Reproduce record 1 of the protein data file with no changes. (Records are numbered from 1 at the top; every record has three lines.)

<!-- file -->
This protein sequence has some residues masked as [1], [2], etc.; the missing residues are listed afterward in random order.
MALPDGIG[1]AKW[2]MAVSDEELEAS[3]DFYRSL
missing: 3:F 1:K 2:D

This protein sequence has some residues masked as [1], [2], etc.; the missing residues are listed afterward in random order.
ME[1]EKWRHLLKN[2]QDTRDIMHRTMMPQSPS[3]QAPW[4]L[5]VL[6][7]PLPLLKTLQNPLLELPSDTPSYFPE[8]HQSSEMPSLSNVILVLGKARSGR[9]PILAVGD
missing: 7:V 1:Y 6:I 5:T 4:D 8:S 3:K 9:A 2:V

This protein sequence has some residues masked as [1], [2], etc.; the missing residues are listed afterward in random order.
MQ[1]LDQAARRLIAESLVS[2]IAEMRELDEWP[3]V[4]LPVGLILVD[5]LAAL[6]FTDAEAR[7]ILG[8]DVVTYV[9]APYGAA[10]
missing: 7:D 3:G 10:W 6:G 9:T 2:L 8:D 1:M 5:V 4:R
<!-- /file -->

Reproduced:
This protein sequence has some residues masked as [1], [2], etc.; the missing residues are listed afterward in random order.
MALPDGIG[1]AKW[2]MAVSDEELEAS[3]DFYRSL
missing: 3:F 1:K 2:D